'We can play it both ways'
Hill noise not a big worry for Gallagher
Oftentimes, when someone says 'everyone's entitled to their opinion,' they're leaving out something to the effect of 'that doesn't mean they know what they're talking about,' or 'but I couldn't care less.'
Rory Gallagher is more diplomatic than that but he wasn't moved by the latest howls of disapproval at his team's efforts to shut down Dublin in Croke Park a couple of Saturdays back.
"From our point of view, we work every bit as hard on attack as defence. Every single day and night," he told the Herald, ahead of Sunday's renewal of a sparky modern football rivalry.
"But at the same time, you're entitled to do what you feel is best suited (to trying to win a particular game).
"The last day we played Dublin," he points out, "we had no Neil McGee. We had no Frank McGlynn.
"Karl Lacey was starting his first game since last August. We had a new goalkeeper. Colm McFadden was just back.
"From a defensive point of view, we went with a certain amount of protection.
"But we like to feel that we can put up some big scores. We feel we can play both - but it's up to us to get the balance right."
In the current climate, most Dublin supporters who attend a Donegal/Dublin game do so half expecting to be outraged at Donegal's unwillingness to play Dublin's game in Dublin's back yard.
The reality - or that skewed facsimile of it as presented by the League - follows that narrative of the entertainers versus the spoilers a little less snugly.
Dublin, having stealthily won all seven of their League matches, finished the League with a scoring total of 8-89.
Donegal, who lost more games than they won, amassed a very marginally inferior 8-84.
'Defensive' Donegal conceded 6-78 in that span of games.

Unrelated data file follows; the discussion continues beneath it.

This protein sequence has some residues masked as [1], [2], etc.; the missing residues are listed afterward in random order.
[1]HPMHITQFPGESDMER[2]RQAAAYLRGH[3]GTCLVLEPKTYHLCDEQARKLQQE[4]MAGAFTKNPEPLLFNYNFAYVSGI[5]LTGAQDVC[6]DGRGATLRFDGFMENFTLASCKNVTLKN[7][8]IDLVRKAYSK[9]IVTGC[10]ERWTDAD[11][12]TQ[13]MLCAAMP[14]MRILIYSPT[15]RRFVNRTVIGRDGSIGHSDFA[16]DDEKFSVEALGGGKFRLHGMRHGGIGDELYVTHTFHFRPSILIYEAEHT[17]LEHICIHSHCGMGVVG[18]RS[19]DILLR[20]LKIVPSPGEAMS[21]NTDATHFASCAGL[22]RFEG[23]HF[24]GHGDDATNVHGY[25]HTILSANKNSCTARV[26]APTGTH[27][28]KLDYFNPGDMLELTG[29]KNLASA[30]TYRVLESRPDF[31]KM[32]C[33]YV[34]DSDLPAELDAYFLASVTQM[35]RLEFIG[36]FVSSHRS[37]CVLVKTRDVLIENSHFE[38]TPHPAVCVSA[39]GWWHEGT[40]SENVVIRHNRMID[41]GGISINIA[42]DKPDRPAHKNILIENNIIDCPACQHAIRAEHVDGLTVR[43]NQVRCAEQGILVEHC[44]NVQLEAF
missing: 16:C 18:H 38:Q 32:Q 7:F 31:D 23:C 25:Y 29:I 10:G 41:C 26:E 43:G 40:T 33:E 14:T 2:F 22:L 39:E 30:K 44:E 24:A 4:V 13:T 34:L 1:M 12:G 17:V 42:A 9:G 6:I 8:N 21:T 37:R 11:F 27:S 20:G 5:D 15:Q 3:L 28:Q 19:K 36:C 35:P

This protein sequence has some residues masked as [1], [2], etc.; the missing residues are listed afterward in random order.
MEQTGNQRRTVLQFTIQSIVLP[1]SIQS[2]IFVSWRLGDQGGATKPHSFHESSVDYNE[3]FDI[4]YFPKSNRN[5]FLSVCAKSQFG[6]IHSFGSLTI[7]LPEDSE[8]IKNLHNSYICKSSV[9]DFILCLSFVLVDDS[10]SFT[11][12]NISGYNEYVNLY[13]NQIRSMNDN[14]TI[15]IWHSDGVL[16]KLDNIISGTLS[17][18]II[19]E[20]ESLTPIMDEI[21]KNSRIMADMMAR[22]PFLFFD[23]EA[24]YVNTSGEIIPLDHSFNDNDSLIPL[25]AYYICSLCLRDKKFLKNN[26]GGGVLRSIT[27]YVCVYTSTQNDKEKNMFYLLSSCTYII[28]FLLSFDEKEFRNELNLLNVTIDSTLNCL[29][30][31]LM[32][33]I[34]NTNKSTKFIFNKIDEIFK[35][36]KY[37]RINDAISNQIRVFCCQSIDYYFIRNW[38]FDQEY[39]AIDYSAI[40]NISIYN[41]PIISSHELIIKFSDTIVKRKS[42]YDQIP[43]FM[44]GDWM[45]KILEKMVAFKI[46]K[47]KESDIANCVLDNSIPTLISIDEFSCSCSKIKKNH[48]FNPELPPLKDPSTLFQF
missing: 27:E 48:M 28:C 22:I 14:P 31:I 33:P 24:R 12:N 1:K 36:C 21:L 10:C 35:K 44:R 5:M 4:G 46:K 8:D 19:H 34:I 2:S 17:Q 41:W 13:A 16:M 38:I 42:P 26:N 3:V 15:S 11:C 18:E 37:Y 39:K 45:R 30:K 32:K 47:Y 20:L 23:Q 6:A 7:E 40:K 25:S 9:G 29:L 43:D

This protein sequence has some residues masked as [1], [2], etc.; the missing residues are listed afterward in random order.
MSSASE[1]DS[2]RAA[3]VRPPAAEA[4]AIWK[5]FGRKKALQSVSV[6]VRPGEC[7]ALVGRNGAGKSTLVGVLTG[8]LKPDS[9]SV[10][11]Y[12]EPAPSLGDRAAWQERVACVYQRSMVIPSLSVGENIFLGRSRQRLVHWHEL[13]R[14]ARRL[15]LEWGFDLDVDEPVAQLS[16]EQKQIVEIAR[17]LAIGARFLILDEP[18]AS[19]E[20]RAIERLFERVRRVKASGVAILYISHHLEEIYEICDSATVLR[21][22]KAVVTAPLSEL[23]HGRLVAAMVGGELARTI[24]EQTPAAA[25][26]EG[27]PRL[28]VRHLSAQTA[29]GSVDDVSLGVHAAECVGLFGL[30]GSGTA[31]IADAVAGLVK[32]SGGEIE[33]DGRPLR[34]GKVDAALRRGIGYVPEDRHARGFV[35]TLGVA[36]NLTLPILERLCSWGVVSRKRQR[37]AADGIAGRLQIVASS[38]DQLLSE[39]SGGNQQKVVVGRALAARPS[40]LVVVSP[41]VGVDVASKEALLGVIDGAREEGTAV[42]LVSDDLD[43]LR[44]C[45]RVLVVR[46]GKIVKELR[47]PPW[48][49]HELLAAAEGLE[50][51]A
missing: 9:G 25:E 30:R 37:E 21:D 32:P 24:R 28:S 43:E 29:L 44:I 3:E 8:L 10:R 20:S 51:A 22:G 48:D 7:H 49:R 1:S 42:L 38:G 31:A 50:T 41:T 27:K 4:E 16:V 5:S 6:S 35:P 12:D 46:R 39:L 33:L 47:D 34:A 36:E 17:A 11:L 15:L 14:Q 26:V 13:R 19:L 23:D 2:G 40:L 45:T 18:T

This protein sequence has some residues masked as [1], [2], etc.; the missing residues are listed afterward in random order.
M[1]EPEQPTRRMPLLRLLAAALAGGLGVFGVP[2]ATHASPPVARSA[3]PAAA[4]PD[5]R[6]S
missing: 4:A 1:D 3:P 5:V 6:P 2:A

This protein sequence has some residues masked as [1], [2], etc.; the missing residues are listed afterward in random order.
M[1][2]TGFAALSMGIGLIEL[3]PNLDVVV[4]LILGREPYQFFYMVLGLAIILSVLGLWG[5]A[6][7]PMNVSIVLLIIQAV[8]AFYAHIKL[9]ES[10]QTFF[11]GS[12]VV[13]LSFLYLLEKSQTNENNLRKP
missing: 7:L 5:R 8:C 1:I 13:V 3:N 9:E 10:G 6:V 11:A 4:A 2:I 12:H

Newly shorn of two of their most important defender, Dublin shipped 4-73, the joint-lowest of any team in the top three Divisions, a distinction they share with Tyrone who, according to many of those who watched their waltz through Division 2, have recently come close to perfecting the art of defence in gaelic football, albeit against a distinctly lower calibre of opposition.
Anyway, no-one was calling Donegal conservative when they put 3-15 on Down on the League's opening night or, for that matter, a week later when they tucked 2-14 past Cork.
"We tried out a number of things," Gallagher confirms of a competition in which Donegal took on a number of forms and stylings on different nights.
"And a number of different personnel.
"We've had a fairly straight-forward way of playing over the last number of years, which isn't going to vary too much.
"But we have tried out a couple of things. We definitely have put more emphasis on attack this year.
"Even our most recent game (against Monaghan) summed it up.
"We got 1-7 in the first half, which is a very good return against Monaghan. And then it dried up.
"But look, that's the challenge for us. A bit like Dublin - to reach a greater level of consistency."
And whilst Dublin pulled away with Philly McMahon's late goal a couple of weeks back, the fact remains that they were just a point to the good when Michael Murphy, the totemic inspiration of this Donegal team, was sent off.
"We had a couple of issues. Three games in a row, we went a man down. We lost a player," Gallagher recalls.
"One red card and two double-yellows. They had huge impacts on us and they are obviously things that we have to be conscious of as well.
"We probably ran out of a bit of steam in the last couple of games as well."
"Everyone's at a different point in their preparations. And sometimes, you get teams sometimes at the right and sometimes at the wrong times," says Gallagher in confirming that the League may not be the truest sample size in determining the real scope of any of the teams in it.
"We went down to play Kerry that weekend and Kerry definitely had everything to play for because they had only won one of their first three.
"We had Monaghan, who had everything to play for. Likewise, early on you can get teams who haven't that much done or they're not that organised.
"So it's funny. But at the same time, there's very few cricket scores.
"We have eight full weeks until we're out in Ulster so we took what I would call a relaxed approach to training.
"But," Gallagher added, "we're looking forward now to playing the best team in the county."